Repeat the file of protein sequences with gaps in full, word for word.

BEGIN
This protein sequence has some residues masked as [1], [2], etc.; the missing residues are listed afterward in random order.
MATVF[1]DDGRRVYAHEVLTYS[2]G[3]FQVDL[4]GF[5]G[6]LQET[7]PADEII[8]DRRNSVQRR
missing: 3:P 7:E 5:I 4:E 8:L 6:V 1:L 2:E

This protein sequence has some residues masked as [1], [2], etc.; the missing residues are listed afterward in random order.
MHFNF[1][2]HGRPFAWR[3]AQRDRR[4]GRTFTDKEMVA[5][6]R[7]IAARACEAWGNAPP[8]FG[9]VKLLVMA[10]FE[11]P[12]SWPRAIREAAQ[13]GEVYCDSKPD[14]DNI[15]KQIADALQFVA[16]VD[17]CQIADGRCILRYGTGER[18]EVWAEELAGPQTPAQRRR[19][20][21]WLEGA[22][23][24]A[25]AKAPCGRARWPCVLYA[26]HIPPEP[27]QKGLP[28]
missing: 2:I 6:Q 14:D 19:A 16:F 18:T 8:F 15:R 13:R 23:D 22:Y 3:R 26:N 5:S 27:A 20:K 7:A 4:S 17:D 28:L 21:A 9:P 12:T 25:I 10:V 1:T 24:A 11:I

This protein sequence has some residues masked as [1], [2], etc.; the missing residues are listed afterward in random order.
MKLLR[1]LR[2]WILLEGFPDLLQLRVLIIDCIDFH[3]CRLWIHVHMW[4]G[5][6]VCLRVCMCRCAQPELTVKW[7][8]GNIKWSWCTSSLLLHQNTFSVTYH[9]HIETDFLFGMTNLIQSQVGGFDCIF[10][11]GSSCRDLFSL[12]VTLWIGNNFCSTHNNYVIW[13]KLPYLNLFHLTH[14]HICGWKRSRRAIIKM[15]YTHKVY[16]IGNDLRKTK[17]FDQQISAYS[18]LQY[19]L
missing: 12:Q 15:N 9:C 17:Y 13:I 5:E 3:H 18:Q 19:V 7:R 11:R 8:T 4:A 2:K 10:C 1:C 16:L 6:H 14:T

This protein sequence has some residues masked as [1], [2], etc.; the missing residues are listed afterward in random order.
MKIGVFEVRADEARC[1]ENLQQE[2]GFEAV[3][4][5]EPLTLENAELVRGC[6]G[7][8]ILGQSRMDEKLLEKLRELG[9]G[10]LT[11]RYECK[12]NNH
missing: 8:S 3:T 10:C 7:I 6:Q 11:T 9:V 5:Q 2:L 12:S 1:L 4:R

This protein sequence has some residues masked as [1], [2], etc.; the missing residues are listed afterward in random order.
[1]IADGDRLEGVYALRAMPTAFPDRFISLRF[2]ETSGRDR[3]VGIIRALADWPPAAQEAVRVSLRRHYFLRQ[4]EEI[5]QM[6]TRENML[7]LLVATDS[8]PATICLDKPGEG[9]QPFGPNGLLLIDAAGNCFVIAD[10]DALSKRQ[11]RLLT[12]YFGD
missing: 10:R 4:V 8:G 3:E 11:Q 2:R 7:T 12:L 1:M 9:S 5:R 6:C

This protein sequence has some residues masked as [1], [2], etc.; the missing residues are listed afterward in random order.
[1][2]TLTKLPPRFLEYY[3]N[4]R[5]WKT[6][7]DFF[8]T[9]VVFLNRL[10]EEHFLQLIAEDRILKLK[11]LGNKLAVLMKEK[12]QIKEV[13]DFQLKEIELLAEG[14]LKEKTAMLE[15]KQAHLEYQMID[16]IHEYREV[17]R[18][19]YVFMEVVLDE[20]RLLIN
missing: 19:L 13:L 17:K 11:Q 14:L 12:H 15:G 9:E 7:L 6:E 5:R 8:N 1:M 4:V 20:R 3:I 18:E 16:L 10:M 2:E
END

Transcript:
This protein sequence has some residues masked as [1], [2], etc.; the missing residues are listed afterward in random order.
MATVF[1]DDGRRVYAHEVLTYS[2]G[3]FQVDL[4]GF[5]G[6]LQET[7]PADEII[8]DRRNSVQRR
missing: 3:P 7:E 5:I 4:E 8:L 6:V 1:L 2:E

This protein sequence has some residues masked as [1], [2], etc.; the missing residues are listed afterward in random order.
MHFNF[1][2]HGRPFAWR[3]AQRDRR[4]GRTFTDKEMVA[5][6]R[7]IAARACEAWGNAPP[8]FG[9]VKLLVMA[10]FE[11]P[12]SWPRAIREAAQ[13]GEVYCDSKPD[14]DNI[15]KQIADALQFVA[16]VD[17]CQIADGRCILRYGTGER[18]EVWAEELAGPQTPAQRRR[19][20][21]WLEGA[22][23][24]A[25]AKAPCGRARWPCVLYA[26]HIPPEP[27]QKGLP[28]
missing: 2:I 6:Q 14:D 19:A 16:F 18:T 8:F 15:R 13:R 23:D 22:Y 3:R 26:N 5:S 27:A 20:K 7:A 4:S 17:D 28:L 21:A 9:P 12:T 25:I 10:V 1:T 24:A 11:I

This protein sequence has some residues masked as [1], [2], etc.; the missing residues are listed afterward in random order.
MKLLR[1]LR[2]WILLEGFPDLLQLRVLIIDCIDFH[3]CRLWIHVHMW[4]G[5][6]VCLRVCMCRCAQPELTVKW[7][8]GNIKWSWCTSSLLLHQNTFSVTYH[9]HIETDFLFGMTNLIQSQVGGFDCIF[10][11]GSSCRDLFSL[12]VTLWIGNNFCSTHNNYVIW[13]KLPYLNLFHLTH[14]HICGWKRSRRAIIKM[15]YTHKVY[16]IGNDLRKTK[17]FDQQISAYS[18]LQY[19]L
missing: 12:Q 15:N 9:C 17:Y 13:I 5:E 3:H 18:Q 19:V 7:R 11:R 8:T 4:A 2:K 10:C 1:C 16:L 6:H 14:T

This protein sequence has some residues masked as [1], [2], etc.; the missing residues are listed afterward in random order.
MKIGVFEVRADEARC[1]ENLQQE[2]GFEAV[3][4][5]EPLTLENAELVRGC[6]G[7][8]ILGQSRMDEKLLEKLRELG[9]G[10]LT[11]RYECK[12]NNH
missing: 8:S 3:T 10:C 7:I 6:Q 11:T 9:V 5:Q 2:L 12:S 1:L 4:R

This protein sequence has some residues masked as [1], [2], etc.; the missing residues are listed afterward in random order.
[1]IADGDRLEGVYALRAMPTAFPDRFISLRF[2]ETSGRDR[3]VGIIRALADWPPAAQEAVRVSLRRHYFLRQ[4]EEI[5]QM[6]TRENML[7]LLVATDS[8]PATICLDKPGEG[9]QPFGPNGLLLIDAAGNCFVIAD[10]DALSKRQ[11]RLLT[12]YFGD
missing: 10:R 4:V 8:G 3:E 11:Q 2:R 7:T 12:L 1:M 9:S 5:R 6:C

This protein sequence has some residues masked as [1], [2], etc.; the missing residues are listed afterward in random order.
[1][2]TLTKLPPRFLEYY[3]N[4]R[5]WKT[6][7]DFF[8]T[9]VVFLNRL[10]EEHFLQLIAEDRILKLK[11]LGNKLAVLMKEK[12]QIKEV[13]DFQLKEIELLAEG[14]LKEKTAMLE[15]KQAHLEYQMID[16]IHEYREV[17]R[18][19]YVFMEVVLDE[20]RLLIN
missing: 19:L 13:L 17:K 11:Q 14:L 12:H 15:G 9:E 7:L 6:E 5:R 8:N 1:M 4:V 20:R 3:I 18:E 16:L 10:M 2:E